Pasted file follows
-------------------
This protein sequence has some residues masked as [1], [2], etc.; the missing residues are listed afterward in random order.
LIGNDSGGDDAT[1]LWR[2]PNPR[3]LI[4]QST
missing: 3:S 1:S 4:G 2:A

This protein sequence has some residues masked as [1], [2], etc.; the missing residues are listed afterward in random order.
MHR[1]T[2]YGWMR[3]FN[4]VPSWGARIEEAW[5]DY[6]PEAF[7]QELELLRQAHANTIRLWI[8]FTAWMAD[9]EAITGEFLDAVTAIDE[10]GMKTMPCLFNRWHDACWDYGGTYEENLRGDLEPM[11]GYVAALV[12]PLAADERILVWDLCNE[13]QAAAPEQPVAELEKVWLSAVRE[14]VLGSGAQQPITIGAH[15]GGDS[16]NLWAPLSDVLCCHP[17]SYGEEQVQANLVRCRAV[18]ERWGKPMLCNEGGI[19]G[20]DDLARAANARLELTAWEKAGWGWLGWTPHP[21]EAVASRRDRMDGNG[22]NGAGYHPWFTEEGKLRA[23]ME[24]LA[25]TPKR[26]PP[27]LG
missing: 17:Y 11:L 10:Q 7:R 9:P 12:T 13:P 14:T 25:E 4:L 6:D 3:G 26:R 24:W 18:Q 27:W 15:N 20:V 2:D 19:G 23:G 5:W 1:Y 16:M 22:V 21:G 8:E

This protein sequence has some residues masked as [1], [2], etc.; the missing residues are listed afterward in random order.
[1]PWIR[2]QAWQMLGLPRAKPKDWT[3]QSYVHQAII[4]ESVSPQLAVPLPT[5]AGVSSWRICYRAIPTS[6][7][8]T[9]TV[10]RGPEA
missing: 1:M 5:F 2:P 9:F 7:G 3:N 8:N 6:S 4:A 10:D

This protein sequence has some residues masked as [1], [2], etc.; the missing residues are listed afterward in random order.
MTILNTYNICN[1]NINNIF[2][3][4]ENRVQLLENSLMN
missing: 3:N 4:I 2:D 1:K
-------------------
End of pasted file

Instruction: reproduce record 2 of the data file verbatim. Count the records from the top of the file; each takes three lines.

This protein sequence has some residues masked as [1], [2], etc.; the missing residues are listed afterward in random order.
MHR[1]T[2]YGWMR[3]FN[4]VPSWGARIEEAW[5]DY[6]PEAF[7]QELELLRQAHANTIRLWI[8]FTAWMAD[9]EAITGEFLDAVTAIDE[10]GMKTMPCLFNRWHDACWDYGGTYEENLRGDLEPM[11]GYVAALV[12]PLAADERILVWDLCNE[13]QAAAPEQPVAELEKVWLSAVRE[14]VLGSGAQQPITIGAH[15]GGDS[16]NLWAPLSDVLCCHP[17]SYGEEQVQANLVRCRAV[18]ERWGKPMLCNEGGI[19]G[20]DDLARAANARLELTAWEKAGWGWLGWTPHP[21]EAVASRRDRMDGNG[22]NGAGYHPWFTEEGKLRA[23]ME[24]LA[25]TPKR[26]PP[27]LG
missing: 17:Y 11:L 10:Q 7:R 9:P 12:T 13:P 14:T 25:E 4:L 6:D 3:G 26:R 24:W 18:Q 27:W 15:N 20:V 2:D 19:G 23:G 5:W 1:Y 16:M 22:V 21:G 8:E